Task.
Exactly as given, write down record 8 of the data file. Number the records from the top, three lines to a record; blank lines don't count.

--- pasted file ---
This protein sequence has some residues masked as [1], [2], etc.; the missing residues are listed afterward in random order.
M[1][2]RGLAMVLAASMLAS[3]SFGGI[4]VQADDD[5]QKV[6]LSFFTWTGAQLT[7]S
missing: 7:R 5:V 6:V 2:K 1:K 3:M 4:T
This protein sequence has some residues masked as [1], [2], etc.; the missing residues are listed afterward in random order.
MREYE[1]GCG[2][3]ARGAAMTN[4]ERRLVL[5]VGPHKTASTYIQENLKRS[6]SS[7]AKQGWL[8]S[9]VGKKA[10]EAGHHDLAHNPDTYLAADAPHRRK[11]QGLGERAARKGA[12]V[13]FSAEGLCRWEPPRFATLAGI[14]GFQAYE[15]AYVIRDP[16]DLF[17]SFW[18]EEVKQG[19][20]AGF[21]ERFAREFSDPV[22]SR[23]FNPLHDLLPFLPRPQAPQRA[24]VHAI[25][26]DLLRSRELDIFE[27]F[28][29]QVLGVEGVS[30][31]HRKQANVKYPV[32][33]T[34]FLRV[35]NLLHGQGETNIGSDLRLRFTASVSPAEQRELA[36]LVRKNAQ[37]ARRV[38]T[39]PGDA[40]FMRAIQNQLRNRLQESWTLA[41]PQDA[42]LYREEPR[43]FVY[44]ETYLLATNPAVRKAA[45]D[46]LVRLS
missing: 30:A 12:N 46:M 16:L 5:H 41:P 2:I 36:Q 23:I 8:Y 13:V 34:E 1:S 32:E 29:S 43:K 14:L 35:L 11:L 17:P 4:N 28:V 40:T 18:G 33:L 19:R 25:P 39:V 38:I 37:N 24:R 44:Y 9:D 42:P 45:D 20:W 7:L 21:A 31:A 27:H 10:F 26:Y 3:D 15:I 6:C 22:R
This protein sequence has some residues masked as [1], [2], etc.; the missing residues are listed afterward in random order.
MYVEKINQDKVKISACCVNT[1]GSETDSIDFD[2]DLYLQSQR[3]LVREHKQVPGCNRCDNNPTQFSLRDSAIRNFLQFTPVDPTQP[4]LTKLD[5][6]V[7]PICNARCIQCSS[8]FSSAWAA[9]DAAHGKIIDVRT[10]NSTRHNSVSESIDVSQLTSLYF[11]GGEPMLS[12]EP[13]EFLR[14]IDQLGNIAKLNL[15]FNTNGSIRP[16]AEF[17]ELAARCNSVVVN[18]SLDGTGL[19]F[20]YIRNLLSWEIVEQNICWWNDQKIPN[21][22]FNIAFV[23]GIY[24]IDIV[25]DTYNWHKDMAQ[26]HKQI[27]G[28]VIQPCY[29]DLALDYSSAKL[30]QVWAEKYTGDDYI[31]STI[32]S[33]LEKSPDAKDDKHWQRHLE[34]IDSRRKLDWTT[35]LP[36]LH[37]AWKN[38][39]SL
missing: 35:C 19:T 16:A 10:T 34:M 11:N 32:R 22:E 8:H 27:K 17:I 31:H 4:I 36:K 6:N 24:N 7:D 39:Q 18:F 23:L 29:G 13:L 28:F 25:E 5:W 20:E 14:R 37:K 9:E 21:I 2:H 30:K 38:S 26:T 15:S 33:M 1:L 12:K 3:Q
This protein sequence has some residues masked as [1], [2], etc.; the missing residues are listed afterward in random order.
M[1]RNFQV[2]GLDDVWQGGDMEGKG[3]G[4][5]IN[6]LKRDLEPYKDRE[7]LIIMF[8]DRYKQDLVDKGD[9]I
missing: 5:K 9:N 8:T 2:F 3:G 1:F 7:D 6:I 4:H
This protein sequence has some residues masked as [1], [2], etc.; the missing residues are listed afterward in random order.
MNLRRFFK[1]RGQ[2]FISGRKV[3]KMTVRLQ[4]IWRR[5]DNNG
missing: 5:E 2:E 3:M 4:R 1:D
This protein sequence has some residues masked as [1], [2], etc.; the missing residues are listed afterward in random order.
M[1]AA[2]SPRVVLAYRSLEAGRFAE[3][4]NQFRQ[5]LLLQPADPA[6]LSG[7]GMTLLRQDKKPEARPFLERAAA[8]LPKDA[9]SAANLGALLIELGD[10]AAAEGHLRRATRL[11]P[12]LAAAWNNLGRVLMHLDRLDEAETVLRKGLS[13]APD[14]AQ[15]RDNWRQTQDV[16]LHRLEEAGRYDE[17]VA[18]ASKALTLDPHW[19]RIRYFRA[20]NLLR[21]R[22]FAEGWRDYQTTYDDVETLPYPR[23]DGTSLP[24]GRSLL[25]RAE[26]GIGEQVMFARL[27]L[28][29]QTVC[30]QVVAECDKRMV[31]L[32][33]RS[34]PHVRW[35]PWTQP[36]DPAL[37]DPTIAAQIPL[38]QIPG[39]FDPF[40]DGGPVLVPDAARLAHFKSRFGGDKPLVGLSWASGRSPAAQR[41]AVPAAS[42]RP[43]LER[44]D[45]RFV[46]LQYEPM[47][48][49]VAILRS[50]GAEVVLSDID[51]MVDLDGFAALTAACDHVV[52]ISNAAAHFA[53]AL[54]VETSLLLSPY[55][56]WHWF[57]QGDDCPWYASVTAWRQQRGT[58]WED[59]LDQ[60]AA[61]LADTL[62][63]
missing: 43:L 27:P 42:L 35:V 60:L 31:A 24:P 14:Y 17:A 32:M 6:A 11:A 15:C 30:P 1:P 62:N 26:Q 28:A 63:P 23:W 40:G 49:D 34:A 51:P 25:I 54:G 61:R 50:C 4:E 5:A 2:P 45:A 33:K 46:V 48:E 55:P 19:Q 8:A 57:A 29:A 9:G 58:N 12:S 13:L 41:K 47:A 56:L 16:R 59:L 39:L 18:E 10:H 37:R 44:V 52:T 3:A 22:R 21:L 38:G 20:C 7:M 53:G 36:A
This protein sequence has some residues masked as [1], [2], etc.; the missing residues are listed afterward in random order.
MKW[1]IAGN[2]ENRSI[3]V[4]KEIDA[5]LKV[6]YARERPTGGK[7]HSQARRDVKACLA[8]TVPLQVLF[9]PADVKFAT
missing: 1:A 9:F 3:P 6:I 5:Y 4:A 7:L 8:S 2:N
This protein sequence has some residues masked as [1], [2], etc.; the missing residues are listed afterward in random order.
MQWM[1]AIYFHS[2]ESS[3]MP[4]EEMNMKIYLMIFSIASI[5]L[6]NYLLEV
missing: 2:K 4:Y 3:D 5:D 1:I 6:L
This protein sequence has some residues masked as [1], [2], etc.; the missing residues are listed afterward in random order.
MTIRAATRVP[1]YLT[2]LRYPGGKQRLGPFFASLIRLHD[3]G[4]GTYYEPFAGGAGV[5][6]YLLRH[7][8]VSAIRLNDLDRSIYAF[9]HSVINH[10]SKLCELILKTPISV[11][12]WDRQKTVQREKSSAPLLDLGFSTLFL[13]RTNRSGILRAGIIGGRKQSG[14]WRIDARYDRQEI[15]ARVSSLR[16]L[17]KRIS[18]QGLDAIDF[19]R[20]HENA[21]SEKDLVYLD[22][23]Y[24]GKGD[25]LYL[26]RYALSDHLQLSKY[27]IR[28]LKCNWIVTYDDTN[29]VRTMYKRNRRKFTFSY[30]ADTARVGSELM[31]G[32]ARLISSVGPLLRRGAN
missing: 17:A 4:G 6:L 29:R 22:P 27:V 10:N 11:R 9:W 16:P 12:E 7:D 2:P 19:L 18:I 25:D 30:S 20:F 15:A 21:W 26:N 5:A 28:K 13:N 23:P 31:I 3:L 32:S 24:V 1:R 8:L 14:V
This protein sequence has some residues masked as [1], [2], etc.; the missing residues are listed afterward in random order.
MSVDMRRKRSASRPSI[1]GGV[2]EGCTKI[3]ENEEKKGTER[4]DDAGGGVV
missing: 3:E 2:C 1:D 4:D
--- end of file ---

This protein sequence has some residues masked as [1], [2], etc.; the missing residues are listed afterward in random order.
MQWM[1]AIYFHS[2]ESS[3]MP[4]EEMNMKIYLMIFSIASI[5]L[6]NYLLEV
missing: 2:K 4:Y 3:D 5:D 1:I 6:L